An IT Industry Festivus Celebration: My Airing of Grievances

How tech vendors, CIOs, analysts and other assorted IT types have let me down during 2010.

Gather 'round, everyone, because Festivus is upon us (celebrated December 23, for all you non-Seinfeld aficionados), and it's about time we got started.

"IT'S A FESTIVUS FOR THE REST OF US!"

First up: The Airing of Grievances, in which I will now let everyone in the IT industry know all the ways in which they have disappointed me during the past year.

Everyone Associated with These Software Disasters. You've got complicit enterprise software vendors, smarmy consultants, baffled CIOs, beleaguered IT staffers, frustrated users and various CEOs and elected officials making a mess of things in 2010. And, for the record: "Rip and Replace" is not "best practice" for enterprise systems.

Larry Ellison. Was it me, or did he seem to "lose his s#!t" at times during 2010? (See here and here.)

CIOs. For being lured into another IT trap that even Admiral Ackbar could see coming light years away: Rushing in to business intelligence rollouts without first building a comprehensive business case.

Foxconn Technology Group. A dozen tragic employee suicides at Foxconn's factory complexes (which include worker dormitories), and the famous maker of Apple products' plan is to install nets on buildings designed to catch people attempting to jump. Um, I suppose that's one way to solve the problem.

Bosses/Speakers Who Still Stink at Giving Presentations and Kill Us with Death by PowerPoint. Most of us are not Steve Jobs. But with all of the sound advice and tech assistance available today, why are most presentations still worse than a colonoscopy? (See HP's body of work at Oracle OpenWorld 2010.)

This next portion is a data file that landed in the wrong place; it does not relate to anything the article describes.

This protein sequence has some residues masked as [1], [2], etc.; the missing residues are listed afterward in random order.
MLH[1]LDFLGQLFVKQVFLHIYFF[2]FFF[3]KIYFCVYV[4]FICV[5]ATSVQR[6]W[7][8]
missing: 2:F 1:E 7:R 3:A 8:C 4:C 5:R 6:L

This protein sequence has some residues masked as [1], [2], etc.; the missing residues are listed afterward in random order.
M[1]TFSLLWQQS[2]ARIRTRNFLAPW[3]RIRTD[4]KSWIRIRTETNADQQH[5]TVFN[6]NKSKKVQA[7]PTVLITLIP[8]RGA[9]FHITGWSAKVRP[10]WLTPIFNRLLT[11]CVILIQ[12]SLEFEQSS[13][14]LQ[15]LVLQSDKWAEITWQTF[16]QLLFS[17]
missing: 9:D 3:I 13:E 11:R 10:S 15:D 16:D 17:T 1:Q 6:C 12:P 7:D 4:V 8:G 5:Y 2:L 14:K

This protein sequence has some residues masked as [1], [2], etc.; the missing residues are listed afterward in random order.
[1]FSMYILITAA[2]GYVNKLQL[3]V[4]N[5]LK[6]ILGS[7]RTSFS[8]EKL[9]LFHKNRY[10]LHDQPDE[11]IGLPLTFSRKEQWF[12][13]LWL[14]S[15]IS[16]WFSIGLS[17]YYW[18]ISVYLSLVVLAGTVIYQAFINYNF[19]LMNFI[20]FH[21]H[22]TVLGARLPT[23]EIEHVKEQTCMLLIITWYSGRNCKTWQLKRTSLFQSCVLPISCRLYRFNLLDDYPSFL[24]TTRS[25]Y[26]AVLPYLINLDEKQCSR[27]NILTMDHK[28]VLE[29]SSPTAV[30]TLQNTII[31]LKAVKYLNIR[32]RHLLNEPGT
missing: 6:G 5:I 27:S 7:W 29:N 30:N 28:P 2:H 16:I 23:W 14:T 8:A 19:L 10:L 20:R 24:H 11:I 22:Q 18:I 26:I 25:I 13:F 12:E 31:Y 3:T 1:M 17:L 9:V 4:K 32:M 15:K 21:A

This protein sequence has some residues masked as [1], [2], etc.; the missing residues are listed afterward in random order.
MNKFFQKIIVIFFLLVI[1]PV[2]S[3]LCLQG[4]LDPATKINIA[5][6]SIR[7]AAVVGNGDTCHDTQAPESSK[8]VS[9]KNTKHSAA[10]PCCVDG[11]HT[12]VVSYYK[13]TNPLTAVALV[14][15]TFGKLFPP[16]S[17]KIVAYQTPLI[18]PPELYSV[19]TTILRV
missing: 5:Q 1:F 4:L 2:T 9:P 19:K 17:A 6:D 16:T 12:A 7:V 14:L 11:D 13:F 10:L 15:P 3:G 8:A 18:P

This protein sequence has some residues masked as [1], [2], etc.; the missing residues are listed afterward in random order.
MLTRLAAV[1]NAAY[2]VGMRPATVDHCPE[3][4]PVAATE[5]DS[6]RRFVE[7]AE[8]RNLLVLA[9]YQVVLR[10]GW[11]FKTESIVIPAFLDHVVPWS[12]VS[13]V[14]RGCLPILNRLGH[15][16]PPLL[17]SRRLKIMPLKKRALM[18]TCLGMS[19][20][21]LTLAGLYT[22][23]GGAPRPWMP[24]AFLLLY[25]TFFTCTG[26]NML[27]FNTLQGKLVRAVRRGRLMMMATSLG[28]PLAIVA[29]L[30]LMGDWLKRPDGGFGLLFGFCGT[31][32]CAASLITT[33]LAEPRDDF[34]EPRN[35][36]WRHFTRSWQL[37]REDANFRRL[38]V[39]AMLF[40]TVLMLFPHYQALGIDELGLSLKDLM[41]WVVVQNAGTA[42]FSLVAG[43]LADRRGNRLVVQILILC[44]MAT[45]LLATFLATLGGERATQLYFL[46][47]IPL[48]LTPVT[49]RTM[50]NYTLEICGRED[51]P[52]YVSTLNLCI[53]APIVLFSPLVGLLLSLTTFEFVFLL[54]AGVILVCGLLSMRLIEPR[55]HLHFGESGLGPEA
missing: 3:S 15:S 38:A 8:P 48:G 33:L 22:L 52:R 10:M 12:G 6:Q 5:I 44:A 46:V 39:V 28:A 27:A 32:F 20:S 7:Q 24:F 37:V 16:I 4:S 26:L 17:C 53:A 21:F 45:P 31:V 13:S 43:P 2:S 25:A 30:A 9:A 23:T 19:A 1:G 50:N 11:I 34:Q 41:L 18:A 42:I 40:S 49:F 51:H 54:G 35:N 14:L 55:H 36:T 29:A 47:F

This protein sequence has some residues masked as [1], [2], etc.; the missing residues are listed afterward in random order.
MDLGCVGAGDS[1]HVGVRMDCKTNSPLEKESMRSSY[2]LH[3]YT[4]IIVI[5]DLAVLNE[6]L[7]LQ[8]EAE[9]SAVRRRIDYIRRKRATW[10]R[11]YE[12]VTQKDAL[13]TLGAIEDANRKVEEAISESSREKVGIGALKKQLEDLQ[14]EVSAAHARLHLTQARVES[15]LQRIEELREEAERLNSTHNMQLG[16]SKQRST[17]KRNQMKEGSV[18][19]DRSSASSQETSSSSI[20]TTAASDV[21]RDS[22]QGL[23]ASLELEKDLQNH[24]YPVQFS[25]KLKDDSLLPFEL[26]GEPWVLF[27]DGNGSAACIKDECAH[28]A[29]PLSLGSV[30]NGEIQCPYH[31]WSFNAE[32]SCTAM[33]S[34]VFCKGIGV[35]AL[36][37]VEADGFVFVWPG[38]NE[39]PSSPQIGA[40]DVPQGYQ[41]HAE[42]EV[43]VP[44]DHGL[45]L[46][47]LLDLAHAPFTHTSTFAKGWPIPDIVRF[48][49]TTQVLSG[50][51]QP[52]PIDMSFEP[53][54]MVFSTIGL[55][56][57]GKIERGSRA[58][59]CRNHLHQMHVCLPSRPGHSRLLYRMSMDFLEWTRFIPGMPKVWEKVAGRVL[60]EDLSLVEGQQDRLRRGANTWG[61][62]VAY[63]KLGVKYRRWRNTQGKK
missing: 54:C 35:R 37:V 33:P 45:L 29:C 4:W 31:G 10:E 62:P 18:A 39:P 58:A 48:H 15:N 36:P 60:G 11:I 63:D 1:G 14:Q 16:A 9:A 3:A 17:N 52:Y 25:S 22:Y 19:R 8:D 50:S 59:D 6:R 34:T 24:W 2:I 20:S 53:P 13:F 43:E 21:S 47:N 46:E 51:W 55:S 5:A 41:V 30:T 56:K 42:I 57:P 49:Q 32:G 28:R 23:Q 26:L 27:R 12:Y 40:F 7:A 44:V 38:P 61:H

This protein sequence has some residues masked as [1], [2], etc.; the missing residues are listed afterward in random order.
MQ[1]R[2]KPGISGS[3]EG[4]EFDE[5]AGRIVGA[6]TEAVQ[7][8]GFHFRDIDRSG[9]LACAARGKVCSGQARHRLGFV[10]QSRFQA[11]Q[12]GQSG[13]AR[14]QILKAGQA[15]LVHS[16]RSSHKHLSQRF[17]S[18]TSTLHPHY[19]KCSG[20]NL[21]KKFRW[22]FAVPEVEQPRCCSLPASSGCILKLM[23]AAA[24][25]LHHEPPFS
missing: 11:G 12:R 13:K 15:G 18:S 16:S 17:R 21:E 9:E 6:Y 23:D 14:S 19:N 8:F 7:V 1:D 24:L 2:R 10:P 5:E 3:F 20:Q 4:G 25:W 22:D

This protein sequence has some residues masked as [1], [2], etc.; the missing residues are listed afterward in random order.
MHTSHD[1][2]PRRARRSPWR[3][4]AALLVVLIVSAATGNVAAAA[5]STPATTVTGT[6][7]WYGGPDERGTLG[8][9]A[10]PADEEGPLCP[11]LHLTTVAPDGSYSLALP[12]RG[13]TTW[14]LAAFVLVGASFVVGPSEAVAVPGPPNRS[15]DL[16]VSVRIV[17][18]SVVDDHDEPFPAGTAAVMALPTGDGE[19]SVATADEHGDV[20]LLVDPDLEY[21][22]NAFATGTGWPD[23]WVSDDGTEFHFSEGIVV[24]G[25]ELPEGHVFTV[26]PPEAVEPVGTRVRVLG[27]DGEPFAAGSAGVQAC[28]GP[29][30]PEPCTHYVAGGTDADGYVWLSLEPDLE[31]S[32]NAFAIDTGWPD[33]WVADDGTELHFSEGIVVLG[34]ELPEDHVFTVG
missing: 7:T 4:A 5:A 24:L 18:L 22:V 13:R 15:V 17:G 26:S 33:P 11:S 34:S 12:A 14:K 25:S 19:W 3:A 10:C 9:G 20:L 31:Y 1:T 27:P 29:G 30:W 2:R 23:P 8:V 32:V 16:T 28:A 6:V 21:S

Blood-Sucking Social Media Gurus. Not my words (they're his), but the implication is spot on.

Léo Apotheker. His brief tenure as SAP's CEO was mired by mistake after mistake, a crashing global economy and a lack of effective leadership at the ERP giant. And yet we now have to refer to him as "HP CEO Léo Apotheker." Go figure.

Acquisitive CEOs, CFOs and COOs. Hey, friends, you might want to bring the CIO into future M&A discussions before you sign on the dotted line, especially if there are significant "expected synergies and savings" from "combined IT operations." Just a thought.

Apple Fanboys, Facebook Fanatics, Microsoft Believers, Google Groupies, RIM Addicts. The blind devotion has become so annoying and polarizing with these characters that no explanation seems necessary.

Oracle. Oracle is still the "Teflon Don" of ERP software maintenance and support fees. And, if 2010 is any indication, Oracle will take extreme action to protect those fees in the future, customers be damned.

Wall Street, Investment Bankers and Hedge-Fund Managers. Just feels like the right thing to say: Thanks a lot for this New Normal, guys.

Gartner. OK, OK, Gartner, we have accepted your annual "Hype Cycles" (and may actually like it a bit too much), but the "Cool Vendors" list just reeks of worthless, indulgent money-making.

Steve Jobs in the Sky with Diamonds. Really, Steve, the Beatles catalog on iTunes was going to be a day that we'd never forget? Hmmm, I guess Nov. 16, 2010, was more important than, say, my sons' births or my wedding day.

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